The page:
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Spirulina: Health Benefits of This Blue-Green Algae Superfood

Spirulina: Health Benefits of This Blue-Green Algae Superfood

Spirulina: Health Benefits of This Blue-Green Algae Superfood

Spirulina has been a term that has been making the gut health and wellness rounds as of late. Often, you will hear about it being a superfood or see influencers adding these blue-green algae into nutrition shakes and protein shakes. Heck, organic spirulina is even in pill form as a supplement. But what exactly IS spirulina, and do the health claims of green or blue spirulina powder live up to the hype? 

spirulina health benefits

What is Spirulina?

In short, spirulina is biomass derived from a type of cyanobacterium. Cyanobacterium is a family of single-celled microbes that grow in fresh and salt water. The supplement industry typically grows this type of blue-green algae in a controlled environment to lower the chances of contamination of heavy metals and other bacteria.

Once upon a time, spirulina was considered to be a plant due to its ability to photosynthesize. However, the classification has since changed. Spirulina product is a blue-green algae that is often consumed in a dry powder form. This aquatic food source is one of the most nutrient-dense foods that nobody knows about. Spirulina is a complete protein source, making spirulina powder a superfood for vegans.

Health Benefits of Spirulina

spirulina health benefits

Due to its high nutritional content, this dark blue-green algae has been consumed for many years as a dietary supplement. Many tout that this algae have a wide range of health benefits. So, that being said, what are the health benefits of spirulina? Why should you incorporate it into a healthy gut diet plan? Let's discuss!

High Nutritional Value

It may not come to a shock to many that spirulina is high in micronutrients. Why else would they offer algae wraps at the spa? It has high antioxidant content that prevents oxidative damage, such as Vitamins A, C, E, and K. It's especially high in beta carotene, the precursor to Vitamin A. This vitamin is essential for skin health, immunity, and eye health [1].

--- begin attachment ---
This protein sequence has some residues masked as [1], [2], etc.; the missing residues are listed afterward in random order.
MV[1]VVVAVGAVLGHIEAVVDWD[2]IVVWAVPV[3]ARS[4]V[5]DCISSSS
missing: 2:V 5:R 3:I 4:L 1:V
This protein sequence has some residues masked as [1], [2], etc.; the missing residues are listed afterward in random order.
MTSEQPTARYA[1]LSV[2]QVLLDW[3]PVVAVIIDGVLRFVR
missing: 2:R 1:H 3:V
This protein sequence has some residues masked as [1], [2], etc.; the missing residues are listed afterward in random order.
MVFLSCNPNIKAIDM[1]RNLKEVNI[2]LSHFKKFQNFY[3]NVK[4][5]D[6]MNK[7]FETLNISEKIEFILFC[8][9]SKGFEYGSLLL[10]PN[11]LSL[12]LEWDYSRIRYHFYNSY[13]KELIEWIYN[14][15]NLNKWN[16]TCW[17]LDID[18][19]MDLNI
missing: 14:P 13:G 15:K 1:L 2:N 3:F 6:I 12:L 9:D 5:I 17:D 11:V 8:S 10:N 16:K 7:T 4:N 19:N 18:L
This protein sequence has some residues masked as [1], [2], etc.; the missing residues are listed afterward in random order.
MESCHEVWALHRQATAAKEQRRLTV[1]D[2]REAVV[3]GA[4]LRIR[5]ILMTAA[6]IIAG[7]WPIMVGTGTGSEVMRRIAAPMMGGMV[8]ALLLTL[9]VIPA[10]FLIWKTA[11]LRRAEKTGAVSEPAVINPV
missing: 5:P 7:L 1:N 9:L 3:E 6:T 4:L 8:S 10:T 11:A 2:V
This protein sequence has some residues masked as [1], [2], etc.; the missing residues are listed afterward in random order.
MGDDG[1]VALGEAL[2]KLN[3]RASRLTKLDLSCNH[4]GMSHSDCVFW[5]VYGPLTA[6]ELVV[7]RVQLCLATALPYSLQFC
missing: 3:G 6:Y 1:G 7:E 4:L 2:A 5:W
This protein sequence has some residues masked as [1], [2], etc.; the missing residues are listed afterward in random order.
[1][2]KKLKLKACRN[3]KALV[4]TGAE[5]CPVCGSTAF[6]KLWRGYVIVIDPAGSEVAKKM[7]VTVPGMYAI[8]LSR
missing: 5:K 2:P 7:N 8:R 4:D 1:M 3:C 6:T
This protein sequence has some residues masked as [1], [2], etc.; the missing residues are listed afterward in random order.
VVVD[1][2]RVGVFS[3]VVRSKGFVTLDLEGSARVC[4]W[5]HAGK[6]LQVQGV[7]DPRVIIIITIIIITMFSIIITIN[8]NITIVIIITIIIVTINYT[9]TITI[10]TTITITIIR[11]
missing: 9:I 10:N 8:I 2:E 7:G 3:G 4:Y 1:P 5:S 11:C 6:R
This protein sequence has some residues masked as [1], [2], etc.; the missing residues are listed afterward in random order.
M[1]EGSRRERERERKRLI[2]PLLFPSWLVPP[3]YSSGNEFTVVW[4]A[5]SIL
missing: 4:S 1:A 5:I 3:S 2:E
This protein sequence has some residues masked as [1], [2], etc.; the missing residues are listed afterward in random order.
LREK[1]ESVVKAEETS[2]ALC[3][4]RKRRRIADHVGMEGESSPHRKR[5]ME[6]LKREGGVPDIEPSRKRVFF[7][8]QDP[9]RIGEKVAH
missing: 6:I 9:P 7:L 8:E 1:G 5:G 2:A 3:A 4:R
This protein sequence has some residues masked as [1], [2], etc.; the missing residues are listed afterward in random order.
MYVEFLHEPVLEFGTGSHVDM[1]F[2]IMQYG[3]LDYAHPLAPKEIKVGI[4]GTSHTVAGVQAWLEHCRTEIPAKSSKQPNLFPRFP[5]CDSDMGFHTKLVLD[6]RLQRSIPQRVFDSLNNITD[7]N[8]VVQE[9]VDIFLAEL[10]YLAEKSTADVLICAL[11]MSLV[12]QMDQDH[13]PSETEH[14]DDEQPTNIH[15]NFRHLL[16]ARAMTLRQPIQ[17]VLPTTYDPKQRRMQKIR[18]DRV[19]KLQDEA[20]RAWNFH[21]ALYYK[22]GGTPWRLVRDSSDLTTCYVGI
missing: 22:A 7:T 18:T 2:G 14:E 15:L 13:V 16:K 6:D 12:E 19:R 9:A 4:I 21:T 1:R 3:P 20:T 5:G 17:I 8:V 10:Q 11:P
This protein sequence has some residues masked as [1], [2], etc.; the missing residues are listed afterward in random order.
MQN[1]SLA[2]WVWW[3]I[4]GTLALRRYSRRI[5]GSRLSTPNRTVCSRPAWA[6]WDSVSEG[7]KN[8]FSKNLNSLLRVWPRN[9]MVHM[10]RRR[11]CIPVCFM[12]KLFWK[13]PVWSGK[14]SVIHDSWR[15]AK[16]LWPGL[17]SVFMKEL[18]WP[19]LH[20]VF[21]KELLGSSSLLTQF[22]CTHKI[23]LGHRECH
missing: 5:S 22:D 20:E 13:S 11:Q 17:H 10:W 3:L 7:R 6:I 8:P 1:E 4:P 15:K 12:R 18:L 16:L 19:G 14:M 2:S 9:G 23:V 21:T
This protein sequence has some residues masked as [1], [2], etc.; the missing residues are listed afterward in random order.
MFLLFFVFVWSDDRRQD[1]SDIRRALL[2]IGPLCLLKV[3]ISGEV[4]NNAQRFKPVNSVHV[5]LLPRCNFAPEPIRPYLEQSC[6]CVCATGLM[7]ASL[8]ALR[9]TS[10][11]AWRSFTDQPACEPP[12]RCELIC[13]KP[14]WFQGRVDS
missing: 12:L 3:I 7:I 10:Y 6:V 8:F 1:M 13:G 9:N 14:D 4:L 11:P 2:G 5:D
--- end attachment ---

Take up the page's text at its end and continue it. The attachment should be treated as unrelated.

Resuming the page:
Additionally, a tablespoon of spirulina powder gives you around 22 percent of your daily recommended copper intake. Copper is essential for breaking down and iron and creating red blood vessels. Spirulina is a good source of iron, too.

This blue-green microalgae also contains many B vitamins. These are essential for many cellular processes along the gut-brain-axis. That's why many add spirulina supplementation into their brain health regimen.

Vegan Powerhouse

Most notably, spirulina's weight in nutrients is about 60 percent protein. Just a single tablespoon of this blue-green algae contains 4 grams of spirulina protein! It also covers all of the essential amino acids your body needs. 

Amino acids are the building block of life. They are essential for building our muscles, grey matter, and gut lining cells. The high protein content of spirulina powder can be beneficial, especially if you are on a plant-based diet.

That being said, there are some claims about the nutritional value of spirulina that do not hold up under scrutiny. For example, despite what some people may claim, there is no Vitamin B12 in Spirulina. So, please do not try to use spirulina supplementation as an alternative to Vitamin B12 supplements. This warning is especially true for vegans.

Anti-Inflammatory Properties

This cyanobacteria also has what is called phycocyanin. Phycocyanin is a pigment-protein complex that gives this popular supplement its blue color...and potent anti-inflammatory capabilities.

Research shows that this pigment-protein complex helps curb free radicals that cause chronic inflammation [2]. Although it is important to note that these results were mainly seen in animal studies. The supposed anti-inflammatory effects of spirulina may work entirely differently in the gut biome.

Weight Loss and Heart Health 

This superfood is excellent for weight loss and management because it's so high in nutrients. Your body feels fuller after consuming spirulina without consuming so many calories. In fact, one double-blind controlled study followed people who consumed the genus Spirulina maxima in powder form for three months. Results found that those who consumed spirulina had a lower Body Mass Index (BMI) than those who didn't [6]. 

Researchers also noted that this type of cyanobacterium improves high blood pressure, blood sugar, and total cholesterol. Its influence on red blood cells helps blood flow and circulation.

That way, your heart and other parts of the body get adequate blood supplies to promote healing and cell growth. What a tasty way to prevent heart disease!

Fight Allergies 

Throughout time, spirulina has been known for being able to treat allergies. In a double-blind study, spirulina was able to reduce markers for allergies by 32% compared to placebo [8]. 

Another double-blind placebo-controlled trial took place in Turkey. This study also showed that people who took spirulina had fewer symptoms of allergies than people who merely took a placebo [9]. 

With that said, spirulina does have some negative side effects if you are on blood thinners, have an  autoimmune condition, bleeding disorder, or severe allergies. So, you should avoid spirulina and seek medical advice before taking it if you have any of these conditions.